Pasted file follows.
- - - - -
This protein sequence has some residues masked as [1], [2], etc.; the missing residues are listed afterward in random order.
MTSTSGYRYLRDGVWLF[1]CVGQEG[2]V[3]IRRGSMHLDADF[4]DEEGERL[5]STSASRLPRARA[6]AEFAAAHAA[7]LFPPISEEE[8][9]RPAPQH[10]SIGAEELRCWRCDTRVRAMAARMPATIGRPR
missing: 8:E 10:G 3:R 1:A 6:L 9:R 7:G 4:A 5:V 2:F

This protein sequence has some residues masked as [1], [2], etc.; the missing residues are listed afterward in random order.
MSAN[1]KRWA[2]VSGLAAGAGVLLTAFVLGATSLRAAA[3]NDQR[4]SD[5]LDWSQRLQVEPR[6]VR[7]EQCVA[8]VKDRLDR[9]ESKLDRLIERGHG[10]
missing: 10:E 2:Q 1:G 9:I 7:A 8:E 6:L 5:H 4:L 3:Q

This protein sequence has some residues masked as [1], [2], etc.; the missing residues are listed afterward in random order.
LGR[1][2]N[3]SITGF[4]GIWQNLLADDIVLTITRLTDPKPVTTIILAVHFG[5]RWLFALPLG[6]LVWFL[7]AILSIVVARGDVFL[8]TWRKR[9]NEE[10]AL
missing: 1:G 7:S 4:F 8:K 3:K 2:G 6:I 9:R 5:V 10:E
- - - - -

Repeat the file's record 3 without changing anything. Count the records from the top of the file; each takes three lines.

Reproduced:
This protein sequence has some residues masked as [1], [2], etc.; the missing residues are listed afterward in random order.
LGR[1][2]N[3]SITGF[4]GIWQNLLADDIVLTITRLTDPKPVTTIILAVHFG[5]RWLFALPLG[6]LVWFL[7]AILSIVVARGDVFL[8]TWRKR[9]NEE[10]AL
missing: 1:G 7:S 4:F 8:K 3:K 2:G 6:I 9:R 5:V 10:E